If Randle’s intensity decreases at any point, the Lakers may reduce his regimen. The challenge will be Randle accepting the constant monitoring after feeling constrained during summer league.“I’m sure I’m going to feel the same way,” Randle said. “But I know in the back of my head, it is the right thing.”And yet…“If he needs to be angry at somebody, then it can be me. But this is the right way to handle it,” Vitti said. “It takes somebody like me to protect him from himself.” Vitti said he no longer feels he failed to do that for Randle last season, saying he has since “come to grips” with Randle’s injury after numerous Lakers doctors and outside medical experts absolved him of any wrongdoing.Meanwhile, Randle has relished the journey he has traveled even if it forced him to go from player to spectator. “It made me who I am,” Randle said of his injury. “It made me appreciate and love the game even more.”center_img The anxiety swept over Lakers head athletic trainer Gary Vitti as he attended to Julius Randle. “I broke my leg,” Randle shouted in pain as he lay on the court just 14 minutes into his NBA rookie season.Vitti soon held Randle’s fractured tibia in his right leg with both hands before the paramedics arrived with splints.Randle was immobilized and taken on a stretcher to a nearby hospital, an image that foretold the Lakers’ injury-riddled 2014-15 season that led to their worst record in the franchise’s 67-year-old history. “I was in a fog,” Vitti recalled of that moment nearly 11 months ago. “You start thinking, ‘What did I do wrong? What did we do wrong?’”last_img read more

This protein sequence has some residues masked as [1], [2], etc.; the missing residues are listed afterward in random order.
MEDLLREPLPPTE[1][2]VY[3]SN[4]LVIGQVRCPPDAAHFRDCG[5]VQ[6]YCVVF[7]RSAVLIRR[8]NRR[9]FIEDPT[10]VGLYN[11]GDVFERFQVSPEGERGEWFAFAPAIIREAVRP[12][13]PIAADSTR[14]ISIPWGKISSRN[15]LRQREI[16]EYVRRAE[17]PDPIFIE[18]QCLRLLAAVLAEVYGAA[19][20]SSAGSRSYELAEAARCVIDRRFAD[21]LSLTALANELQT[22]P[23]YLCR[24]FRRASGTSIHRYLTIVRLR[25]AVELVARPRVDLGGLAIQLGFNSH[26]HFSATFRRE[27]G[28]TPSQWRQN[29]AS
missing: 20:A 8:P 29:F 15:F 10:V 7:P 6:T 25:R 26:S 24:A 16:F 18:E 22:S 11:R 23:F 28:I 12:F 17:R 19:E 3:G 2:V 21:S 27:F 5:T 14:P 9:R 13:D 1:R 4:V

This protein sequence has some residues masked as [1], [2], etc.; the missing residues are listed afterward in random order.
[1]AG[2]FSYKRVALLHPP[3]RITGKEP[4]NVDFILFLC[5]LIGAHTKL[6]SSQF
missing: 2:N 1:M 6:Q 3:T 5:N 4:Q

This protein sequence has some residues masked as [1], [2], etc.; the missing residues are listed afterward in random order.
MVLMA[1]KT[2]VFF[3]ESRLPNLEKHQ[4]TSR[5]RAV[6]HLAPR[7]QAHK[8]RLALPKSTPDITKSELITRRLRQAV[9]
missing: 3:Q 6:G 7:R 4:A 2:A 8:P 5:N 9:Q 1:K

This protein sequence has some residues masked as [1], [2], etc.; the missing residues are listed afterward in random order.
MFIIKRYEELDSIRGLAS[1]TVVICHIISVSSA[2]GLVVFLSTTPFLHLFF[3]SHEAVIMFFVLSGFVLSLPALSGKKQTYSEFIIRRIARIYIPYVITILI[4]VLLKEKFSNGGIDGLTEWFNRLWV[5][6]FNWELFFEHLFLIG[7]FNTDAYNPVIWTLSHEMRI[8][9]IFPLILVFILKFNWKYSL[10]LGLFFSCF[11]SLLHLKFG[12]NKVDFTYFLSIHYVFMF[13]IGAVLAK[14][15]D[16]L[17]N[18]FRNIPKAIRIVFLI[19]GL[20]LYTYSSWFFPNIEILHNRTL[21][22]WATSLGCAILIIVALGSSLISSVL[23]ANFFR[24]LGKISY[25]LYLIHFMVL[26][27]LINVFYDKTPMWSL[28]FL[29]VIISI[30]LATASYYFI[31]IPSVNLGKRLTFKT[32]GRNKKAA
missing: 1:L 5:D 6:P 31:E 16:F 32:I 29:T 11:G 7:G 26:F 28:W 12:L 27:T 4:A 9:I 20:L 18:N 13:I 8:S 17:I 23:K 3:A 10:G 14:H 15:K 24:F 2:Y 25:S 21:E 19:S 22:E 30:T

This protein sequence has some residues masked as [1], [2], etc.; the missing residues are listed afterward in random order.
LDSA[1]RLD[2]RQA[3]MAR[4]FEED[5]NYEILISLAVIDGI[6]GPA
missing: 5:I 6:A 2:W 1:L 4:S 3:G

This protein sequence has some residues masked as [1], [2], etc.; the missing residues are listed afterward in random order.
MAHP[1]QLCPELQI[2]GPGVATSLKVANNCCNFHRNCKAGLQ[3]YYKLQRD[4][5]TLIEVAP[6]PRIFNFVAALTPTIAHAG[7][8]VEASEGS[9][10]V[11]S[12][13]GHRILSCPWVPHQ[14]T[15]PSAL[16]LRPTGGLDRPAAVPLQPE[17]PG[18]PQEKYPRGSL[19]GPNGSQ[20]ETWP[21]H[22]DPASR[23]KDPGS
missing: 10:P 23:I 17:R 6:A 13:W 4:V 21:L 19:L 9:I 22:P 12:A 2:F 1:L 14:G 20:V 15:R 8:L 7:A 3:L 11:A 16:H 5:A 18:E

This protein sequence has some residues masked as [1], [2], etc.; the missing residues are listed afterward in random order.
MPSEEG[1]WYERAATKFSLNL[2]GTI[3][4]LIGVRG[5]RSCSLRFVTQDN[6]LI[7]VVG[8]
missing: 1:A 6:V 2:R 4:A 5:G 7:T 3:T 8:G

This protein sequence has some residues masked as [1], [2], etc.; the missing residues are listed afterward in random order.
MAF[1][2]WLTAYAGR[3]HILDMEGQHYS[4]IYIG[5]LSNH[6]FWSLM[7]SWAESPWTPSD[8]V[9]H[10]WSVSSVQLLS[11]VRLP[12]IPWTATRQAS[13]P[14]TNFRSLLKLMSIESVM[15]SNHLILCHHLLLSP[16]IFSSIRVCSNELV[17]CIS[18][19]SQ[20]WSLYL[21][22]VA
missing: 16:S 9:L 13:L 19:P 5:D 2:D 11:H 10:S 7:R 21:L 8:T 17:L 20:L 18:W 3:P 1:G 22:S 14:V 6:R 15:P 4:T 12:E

McHappy Day comes to Fort St John May 8

McHappy Day comes to Fort St John May 8

first_imgFORT ST. JOHN, B.C. – Tomorrow, May 8, is McHappy Day at McDonald’s locations across Canada and right here in Fort St. John.The goal of McHappy Day is to raise funds to support Ronald McDonald House Charities and local children’s charities, such as the Child Development Centre.Community Relations Representative, Joanne Kitney, says it’s easy to donate as $1.00 from every purchase of a Big Mac, Happy Meal or Hot McCafe beverage will go towards charity.- Advertisement -Kitney also says merchandise will be on sale as part of the McHappy Day Fundraiser.“To donate, the easiest way is to come in and buy a Big Mac, a Happy Meal, or a hot McCafe Specialty beverage. $1.00 from those goes directly to support. We’ll also have merchandise on hand during the day that will be for sale. But the easiest way is to buy a Big Mac.”According to Kitney, last year they were able to raise $4,300 to go towards the CDC, with $8,600 towards the Ronald McDonald Children’s Charities.Advertisement Kitney says the goal for this year is to raise more than last year’s amount raised.McHappy Day will be taking place tomorrow at McDonald’s during regular operating hours.For more information, you can visit the McDonald’s Canada website.last_img read more